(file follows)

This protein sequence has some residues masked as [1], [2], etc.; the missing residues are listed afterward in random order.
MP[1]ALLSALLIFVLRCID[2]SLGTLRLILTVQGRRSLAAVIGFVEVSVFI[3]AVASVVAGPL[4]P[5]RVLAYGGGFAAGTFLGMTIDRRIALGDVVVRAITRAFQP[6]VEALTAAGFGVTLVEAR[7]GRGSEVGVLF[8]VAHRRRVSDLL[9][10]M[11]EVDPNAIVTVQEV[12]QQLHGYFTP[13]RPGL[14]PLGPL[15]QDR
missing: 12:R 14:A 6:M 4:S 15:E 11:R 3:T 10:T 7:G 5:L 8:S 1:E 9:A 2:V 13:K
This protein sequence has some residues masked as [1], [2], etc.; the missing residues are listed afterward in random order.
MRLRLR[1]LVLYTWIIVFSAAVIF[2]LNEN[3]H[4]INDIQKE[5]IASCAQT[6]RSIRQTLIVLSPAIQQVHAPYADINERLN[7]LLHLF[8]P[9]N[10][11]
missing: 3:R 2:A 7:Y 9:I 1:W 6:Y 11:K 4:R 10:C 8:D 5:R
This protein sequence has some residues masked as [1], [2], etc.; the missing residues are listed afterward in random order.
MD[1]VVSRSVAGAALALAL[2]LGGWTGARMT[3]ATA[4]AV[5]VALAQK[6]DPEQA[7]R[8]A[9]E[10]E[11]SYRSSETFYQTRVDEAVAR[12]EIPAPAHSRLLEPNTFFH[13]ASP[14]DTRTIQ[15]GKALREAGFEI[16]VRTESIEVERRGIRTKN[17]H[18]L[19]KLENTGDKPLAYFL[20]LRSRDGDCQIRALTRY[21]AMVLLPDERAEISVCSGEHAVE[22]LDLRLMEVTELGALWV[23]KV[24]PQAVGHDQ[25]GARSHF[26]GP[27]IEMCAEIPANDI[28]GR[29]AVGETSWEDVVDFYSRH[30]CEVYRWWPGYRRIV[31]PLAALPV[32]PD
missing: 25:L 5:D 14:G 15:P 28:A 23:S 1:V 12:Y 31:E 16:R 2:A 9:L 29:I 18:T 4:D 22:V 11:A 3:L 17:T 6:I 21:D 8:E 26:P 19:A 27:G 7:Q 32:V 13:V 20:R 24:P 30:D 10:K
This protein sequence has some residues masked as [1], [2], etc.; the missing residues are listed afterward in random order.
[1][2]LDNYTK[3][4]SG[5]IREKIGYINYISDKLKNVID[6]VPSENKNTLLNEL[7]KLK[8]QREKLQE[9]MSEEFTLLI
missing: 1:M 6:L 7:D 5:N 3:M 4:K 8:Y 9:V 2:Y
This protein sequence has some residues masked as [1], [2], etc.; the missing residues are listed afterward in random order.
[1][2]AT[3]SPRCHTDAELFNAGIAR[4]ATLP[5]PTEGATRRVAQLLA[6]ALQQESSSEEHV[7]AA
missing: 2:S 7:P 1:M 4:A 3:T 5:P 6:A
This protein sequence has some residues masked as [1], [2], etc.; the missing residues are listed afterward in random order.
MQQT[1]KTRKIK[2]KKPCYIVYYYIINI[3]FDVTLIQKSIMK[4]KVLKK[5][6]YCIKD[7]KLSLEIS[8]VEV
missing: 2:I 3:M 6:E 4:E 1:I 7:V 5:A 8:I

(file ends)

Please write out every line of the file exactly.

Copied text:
This protein sequence has some residues masked as [1], [2], etc.; the missing residues are listed afterward in random order.
MP[1]ALLSALLIFVLRCID[2]SLGTLRLILTVQGRRSLAAVIGFVEVSVFI[3]AVASVVAGPL[4]P[5]RVLAYGGGFAAGTFLGMTIDRRIALGDVVVRAITRAFQP[6]VEALTAAGFGVTLVEAR[7]GRGSEVGVLF[8]VAHRRRVSDLL[9][10]M[11]EVDPNAIVTVQEV[12]QQLHGYFTP[13]RPGL[14]PLGPL[15]QDR
missing: 12:R 14:A 6:M 4:S 15:E 11:R 3:T 10:T 7:G 5:L 8:S 1:E 9:A 2:V 13:K
This protein sequence has some residues masked as [1], [2], etc.; the missing residues are listed afterward in random order.
MRLRLR[1]LVLYTWIIVFSAAVIF[2]LNEN[3]H[4]INDIQKE[5]IASCAQT[6]RSIRQTLIVLSPAIQQVHAPYADINERLN[7]LLHLF[8]P[9]N[10][11]
missing: 3:R 2:A 7:Y 9:I 1:W 6:Y 11:K 4:R 10:C 8:D 5:R
This protein sequence has some residues masked as [1], [2], etc.; the missing residues are listed afterward in random order.
MD[1]VVSRSVAGAALALAL[2]LGGWTGARMT[3]ATA[4]AV[5]VALAQK[6]DPEQA[7]R[8]A[9]E[10]E[11]SYRSSETFYQTRVDEAVAR[12]EIPAPAHSRLLEPNTFFH[13]ASP[14]DTRTIQ[15]GKALREAGFEI[16]VRTESIEVERRGIRTKN[17]H[18]L[19]KLENTGDKPLAYFL[20]LRSRDGDCQIRALTRY[21]AMVLLPDERAEISVCSGEHAVE[22]LDLRLMEVTELGALWV[23]KV[24]PQAVGHDQ[25]GARSHF[26]GP[27]IEMCAEIPANDI[28]GR[29]AVGETSWEDVVDFYSRH[30]CEVYRWWPGYRRIV[31]PLAALPV[32]PD
missing: 25:L 5:D 14:G 15:P 28:A 23:S 1:V 12:Y 31:E 16:R 2:A 9:L 29:I 18:T 4:D 22:V 11:A 3:L 17:T 6:I 21:D 8:E 26:P 19:A 27:G 7:Q 32:V 13:V 20:R 24:P 30:D 10:K
This protein sequence has some residues masked as [1], [2], etc.; the missing residues are listed afterward in random order.
[1][2]LDNYTK[3][4]SG[5]IREKIGYINYISDKLKNVID[6]VPSENKNTLLNEL[7]KLK[8]QREKLQE[9]MSEEFTLLI
missing: 1:M 6:L 7:D 5:N 3:M 4:K 8:Y 9:V 2:Y
This protein sequence has some residues masked as [1], [2], etc.; the missing residues are listed afterward in random order.
[1][2]AT[3]SPRCHTDAELFNAGIAR[4]ATLP[5]PTEGATRRVAQLLA[6]ALQQESSSEEHV[7]AA
missing: 2:S 7:P 1:M 4:A 3:T 5:P 6:A
This protein sequence has some residues masked as [1], [2], etc.; the missing residues are listed afterward in random order.
MQQT[1]KTRKIK[2]KKPCYIVYYYIINI[3]FDVTLIQKSIMK[4]KVLKK[5][6]YCIKD[7]KLSLEIS[8]VEV
missing: 2:I 3:M 6:E 4:E 1:I 7:V 5:A 8:I